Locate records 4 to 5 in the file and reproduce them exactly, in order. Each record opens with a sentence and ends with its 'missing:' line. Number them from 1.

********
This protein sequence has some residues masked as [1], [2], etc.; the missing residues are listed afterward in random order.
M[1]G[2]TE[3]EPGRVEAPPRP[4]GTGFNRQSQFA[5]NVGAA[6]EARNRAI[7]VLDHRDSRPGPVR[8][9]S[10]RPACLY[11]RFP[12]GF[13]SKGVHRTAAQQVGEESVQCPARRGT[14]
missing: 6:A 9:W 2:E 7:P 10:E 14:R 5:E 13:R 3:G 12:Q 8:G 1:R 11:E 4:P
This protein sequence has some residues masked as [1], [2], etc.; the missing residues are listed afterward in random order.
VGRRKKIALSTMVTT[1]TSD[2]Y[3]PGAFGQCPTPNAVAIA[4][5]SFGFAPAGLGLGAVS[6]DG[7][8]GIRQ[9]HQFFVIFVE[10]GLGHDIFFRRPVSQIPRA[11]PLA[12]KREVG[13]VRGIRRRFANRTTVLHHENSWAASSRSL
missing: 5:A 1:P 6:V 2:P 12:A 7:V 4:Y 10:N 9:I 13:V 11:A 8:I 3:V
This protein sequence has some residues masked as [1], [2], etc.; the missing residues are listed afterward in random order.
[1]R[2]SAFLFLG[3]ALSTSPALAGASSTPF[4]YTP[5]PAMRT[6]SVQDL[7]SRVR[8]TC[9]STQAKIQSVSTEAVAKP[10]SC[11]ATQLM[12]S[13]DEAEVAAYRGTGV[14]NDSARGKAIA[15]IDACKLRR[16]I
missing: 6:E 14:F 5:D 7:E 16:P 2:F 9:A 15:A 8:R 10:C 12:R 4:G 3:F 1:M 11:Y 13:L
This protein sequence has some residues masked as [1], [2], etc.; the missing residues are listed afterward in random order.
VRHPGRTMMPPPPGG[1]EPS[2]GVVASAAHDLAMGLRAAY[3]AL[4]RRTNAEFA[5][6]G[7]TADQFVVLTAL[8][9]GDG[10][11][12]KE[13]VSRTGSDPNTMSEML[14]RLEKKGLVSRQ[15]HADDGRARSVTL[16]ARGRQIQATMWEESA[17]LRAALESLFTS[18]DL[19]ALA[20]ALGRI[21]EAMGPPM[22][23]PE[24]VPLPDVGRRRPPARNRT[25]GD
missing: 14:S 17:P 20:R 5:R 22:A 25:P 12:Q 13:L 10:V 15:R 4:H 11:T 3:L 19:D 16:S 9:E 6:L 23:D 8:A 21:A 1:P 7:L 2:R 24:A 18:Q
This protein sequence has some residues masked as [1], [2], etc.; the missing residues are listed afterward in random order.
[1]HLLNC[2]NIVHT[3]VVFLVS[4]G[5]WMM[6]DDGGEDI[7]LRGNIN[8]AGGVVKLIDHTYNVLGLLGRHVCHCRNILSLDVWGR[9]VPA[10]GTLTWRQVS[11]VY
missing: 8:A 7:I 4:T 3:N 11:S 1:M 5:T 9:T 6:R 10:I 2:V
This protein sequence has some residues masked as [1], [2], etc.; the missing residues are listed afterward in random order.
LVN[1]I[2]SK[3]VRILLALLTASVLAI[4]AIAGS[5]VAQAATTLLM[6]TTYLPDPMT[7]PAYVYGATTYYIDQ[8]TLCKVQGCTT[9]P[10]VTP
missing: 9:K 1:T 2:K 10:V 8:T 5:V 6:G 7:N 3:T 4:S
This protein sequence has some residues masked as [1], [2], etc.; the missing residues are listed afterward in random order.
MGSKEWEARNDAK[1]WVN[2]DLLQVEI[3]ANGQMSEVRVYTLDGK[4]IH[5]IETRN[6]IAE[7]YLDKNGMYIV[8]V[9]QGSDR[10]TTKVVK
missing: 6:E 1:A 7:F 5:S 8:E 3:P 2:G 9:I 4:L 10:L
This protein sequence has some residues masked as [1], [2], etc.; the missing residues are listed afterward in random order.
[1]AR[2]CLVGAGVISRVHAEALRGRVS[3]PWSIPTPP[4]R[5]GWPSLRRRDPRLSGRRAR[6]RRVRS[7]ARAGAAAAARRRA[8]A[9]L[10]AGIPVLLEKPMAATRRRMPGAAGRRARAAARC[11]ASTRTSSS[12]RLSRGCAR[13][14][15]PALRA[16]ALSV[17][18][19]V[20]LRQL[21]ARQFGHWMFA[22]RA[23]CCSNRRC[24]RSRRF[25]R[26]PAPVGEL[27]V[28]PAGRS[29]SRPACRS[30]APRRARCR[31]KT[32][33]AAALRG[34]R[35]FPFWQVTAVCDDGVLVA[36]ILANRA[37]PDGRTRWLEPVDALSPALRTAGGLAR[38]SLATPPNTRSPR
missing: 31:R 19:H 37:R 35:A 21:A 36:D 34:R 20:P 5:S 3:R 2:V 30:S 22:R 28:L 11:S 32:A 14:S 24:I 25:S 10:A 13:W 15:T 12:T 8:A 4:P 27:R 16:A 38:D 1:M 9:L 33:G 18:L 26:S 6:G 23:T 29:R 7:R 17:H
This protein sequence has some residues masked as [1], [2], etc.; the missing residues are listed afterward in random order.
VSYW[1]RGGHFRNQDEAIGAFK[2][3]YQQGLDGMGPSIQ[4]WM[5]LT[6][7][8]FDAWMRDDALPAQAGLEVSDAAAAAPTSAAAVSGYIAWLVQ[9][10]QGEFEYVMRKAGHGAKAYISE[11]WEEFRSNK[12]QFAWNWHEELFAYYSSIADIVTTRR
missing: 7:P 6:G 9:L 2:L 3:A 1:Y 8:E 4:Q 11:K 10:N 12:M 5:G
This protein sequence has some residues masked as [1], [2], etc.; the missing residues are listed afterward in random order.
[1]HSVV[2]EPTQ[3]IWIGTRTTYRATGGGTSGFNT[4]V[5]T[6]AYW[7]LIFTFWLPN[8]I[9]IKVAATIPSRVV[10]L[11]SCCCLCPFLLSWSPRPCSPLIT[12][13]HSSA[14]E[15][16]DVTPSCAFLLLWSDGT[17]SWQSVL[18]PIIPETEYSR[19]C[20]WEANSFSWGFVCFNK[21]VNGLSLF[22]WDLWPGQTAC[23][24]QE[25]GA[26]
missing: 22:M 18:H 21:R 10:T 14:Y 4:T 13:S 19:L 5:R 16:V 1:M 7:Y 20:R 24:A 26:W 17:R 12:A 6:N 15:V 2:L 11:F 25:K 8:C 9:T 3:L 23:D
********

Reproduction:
This protein sequence has some residues masked as [1], [2], etc.; the missing residues are listed afterward in random order.
VRHPGRTMMPPPPGG[1]EPS[2]GVVASAAHDLAMGLRAAY[3]AL[4]RRTNAEFA[5][6]G[7]TADQFVVLTAL[8][9]GDG[10][11][12]KE[13]VSRTGSDPNTMSEML[14]RLEKKGLVSRQ[15]HADDGRARSVTL[16]ARGRQIQATMWEESA[17]LRAALESLFTS[18]DL[19]ALA[20]ALGRI[21]EAMGPPM[22][23]PE[24]VPLPDVGRRRPPARNRT[25]GD
missing: 14:S 17:P 20:R 5:R 22:A 25:P 12:Q 13:L 10:V 15:R 4:H 11:T 3:L 19:D 16:S 9:E 6:L 23:D 8:A 21:A 1:P 7:L 2:R 24:A 18:Q
This protein sequence has some residues masked as [1], [2], etc.; the missing residues are listed afterward in random order.
[1]HLLNC[2]NIVHT[3]VVFLVS[4]G[5]WMM[6]DDGGEDI[7]LRGNIN[8]AGGVVKLIDHTYNVLGLLGRHVCHCRNILSLDVWGR[9]VPA[10]GTLTWRQVS[11]VY
missing: 8:A 7:I 4:T 3:N 11:S 1:M 5:T 9:T 6:R 10:I 2:V